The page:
# Why is there a "blue hour" after the "golden hour"?

There's a great story about why the sky is blue during the day, and turns golden during sunsets:

Rayleigh scattering affects blue light more. During the day, blue light from the Sun is scattered towards us from all directions, causing a blue sky. During the sunset, the length of atmosphere the light from the Sun has to travel through becomes so long that the blue is depleted, giving the sky a golden color.

However, it seems this can't be the full story, because photographers know that after sunset, there is a so-called blue hour where the color of the sky becomes a deep blue again. Why would the color go from blue to golden to blue again?

Wikipedia states very strongly that explanations of this in terms of Rayleigh scattering are wrong, and that the real explanation is the absorption of blue light by ozone. But it doesn't explain why that would create the effect. If the blue light is not reemitted, then this just amounts to having less blue light, so it can't explain why the blue hour is more blue. And if the blue light is reemitted, then the effect of ozone should qualitatively be very similar to the effect of Rayleigh scattering, since it's just another scattering route that favors blue light, leading us back to the original puzzle.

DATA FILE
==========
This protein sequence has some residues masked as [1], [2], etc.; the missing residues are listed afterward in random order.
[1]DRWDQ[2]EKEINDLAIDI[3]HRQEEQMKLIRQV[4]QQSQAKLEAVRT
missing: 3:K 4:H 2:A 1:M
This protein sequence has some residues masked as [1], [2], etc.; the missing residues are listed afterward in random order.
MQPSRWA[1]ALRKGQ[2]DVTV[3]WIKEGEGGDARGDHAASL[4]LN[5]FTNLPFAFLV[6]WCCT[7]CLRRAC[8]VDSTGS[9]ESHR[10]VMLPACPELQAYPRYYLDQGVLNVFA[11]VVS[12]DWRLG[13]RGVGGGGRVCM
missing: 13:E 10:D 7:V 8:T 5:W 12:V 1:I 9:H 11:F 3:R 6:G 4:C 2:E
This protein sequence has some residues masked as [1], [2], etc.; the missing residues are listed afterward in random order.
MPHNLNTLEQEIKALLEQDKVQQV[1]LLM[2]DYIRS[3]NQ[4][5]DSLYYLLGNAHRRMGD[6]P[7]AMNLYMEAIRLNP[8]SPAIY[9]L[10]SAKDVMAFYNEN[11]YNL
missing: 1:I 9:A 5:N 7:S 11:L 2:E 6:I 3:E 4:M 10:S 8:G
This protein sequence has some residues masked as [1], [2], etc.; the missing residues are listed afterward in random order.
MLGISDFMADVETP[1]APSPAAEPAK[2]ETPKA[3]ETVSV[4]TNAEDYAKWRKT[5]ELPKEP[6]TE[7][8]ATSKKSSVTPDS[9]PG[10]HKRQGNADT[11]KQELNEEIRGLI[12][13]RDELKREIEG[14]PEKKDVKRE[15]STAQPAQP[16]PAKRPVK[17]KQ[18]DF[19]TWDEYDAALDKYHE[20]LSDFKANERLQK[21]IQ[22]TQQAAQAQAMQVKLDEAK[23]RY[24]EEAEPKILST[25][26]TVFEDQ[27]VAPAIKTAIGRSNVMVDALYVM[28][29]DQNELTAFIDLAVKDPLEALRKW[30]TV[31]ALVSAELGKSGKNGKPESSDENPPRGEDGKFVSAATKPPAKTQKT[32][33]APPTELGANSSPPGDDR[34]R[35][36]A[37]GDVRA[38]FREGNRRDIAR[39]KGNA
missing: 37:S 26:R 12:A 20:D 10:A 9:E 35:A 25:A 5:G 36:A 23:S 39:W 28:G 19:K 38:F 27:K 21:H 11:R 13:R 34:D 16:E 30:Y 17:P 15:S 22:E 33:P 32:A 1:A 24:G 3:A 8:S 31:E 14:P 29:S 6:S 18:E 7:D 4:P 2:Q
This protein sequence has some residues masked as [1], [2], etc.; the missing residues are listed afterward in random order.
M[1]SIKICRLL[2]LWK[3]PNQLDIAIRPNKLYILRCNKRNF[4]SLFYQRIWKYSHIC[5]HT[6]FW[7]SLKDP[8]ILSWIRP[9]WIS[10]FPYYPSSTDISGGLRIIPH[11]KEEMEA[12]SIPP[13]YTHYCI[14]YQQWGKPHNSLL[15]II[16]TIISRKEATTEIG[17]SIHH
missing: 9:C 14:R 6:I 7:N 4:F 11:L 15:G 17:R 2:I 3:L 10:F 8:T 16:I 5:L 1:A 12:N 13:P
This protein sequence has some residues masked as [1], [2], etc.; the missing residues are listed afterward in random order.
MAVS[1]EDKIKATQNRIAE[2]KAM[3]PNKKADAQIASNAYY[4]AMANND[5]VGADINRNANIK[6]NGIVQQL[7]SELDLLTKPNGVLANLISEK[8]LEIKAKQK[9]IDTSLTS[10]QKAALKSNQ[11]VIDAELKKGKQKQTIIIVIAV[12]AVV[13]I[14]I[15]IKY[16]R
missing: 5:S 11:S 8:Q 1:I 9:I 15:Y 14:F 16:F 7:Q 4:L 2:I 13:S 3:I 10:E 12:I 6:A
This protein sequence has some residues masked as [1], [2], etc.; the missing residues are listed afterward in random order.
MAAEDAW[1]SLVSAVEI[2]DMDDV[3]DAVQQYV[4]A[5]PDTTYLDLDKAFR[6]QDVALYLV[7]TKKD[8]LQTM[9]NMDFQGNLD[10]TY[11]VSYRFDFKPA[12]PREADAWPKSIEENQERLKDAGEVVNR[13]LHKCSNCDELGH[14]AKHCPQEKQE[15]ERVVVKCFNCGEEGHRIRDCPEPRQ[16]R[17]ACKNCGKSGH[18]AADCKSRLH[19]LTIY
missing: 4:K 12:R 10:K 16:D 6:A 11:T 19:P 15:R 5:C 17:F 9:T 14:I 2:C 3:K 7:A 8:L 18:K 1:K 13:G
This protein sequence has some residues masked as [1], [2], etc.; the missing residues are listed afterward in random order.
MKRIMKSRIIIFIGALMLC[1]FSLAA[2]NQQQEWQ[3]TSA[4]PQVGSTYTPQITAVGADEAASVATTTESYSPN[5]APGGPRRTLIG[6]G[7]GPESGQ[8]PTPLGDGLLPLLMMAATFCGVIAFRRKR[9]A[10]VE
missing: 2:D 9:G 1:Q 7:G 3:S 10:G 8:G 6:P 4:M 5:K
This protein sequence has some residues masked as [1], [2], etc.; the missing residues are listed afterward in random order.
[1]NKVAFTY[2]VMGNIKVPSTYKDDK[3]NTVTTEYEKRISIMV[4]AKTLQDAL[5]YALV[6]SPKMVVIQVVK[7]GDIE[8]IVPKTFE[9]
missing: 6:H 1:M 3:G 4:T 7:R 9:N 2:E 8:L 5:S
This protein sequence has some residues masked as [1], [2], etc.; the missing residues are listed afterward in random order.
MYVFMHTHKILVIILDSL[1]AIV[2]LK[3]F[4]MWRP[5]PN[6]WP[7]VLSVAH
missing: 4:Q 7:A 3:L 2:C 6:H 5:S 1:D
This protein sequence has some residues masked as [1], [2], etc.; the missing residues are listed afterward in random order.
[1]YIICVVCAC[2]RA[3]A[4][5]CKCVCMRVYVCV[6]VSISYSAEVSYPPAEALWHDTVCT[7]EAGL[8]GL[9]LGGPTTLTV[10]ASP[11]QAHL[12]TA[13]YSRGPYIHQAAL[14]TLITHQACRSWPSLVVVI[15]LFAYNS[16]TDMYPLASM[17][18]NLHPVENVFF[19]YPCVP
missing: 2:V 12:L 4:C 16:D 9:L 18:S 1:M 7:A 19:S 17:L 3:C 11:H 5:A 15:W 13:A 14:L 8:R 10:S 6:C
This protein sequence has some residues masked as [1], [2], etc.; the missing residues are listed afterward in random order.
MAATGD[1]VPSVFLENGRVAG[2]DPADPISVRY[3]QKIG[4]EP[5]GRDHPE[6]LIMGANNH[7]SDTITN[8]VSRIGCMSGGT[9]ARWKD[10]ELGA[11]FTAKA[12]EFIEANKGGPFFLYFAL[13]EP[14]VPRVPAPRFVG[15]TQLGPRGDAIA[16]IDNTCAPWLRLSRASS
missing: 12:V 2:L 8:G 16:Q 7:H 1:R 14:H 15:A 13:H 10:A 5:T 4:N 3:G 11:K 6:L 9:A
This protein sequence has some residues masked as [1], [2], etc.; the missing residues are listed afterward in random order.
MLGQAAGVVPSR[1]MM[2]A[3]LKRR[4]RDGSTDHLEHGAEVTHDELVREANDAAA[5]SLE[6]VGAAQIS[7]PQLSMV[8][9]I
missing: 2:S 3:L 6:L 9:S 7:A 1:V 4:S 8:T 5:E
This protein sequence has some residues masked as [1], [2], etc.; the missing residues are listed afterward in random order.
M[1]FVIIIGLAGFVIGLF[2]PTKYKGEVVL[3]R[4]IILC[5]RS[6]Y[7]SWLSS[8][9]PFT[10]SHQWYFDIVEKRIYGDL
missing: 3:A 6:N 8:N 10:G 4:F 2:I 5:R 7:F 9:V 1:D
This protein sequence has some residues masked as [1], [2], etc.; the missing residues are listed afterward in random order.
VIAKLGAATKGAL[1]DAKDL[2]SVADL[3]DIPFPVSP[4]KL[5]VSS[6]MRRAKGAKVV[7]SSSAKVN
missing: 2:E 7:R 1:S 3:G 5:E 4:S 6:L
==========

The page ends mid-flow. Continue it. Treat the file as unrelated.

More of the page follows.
What's the right explanation for the blue hour?

## 3 Answers

Wikipedia states very strongly that explanations of this in terms of Rayleigh scattering are wrong, and that the real explanation is the absorption of blue light by ozone.

Ozone doesn't absorb blue light (much): on the contrary, it absorbs red light much more, thus making the sky look blue. See in particular my answer for the question at Chemistry.SE: What exact color does ozone gas have?. Here's spectral cross section of ozone absorption in the visible(+NIR) range — the Chappuis band:

To the comment:

Could you explain why the effect of ozone is more important after sunset? Why doesn't this change the story during sunset, or during the day?

During the day sunlight passes much smaller distances through the atmosphere, thus is absorbed less. For the same reason it's reddened less by Rayleigh scattering, leaving more blue light to make the sky blue. Thus ozone has much smaller effect on daytime sky.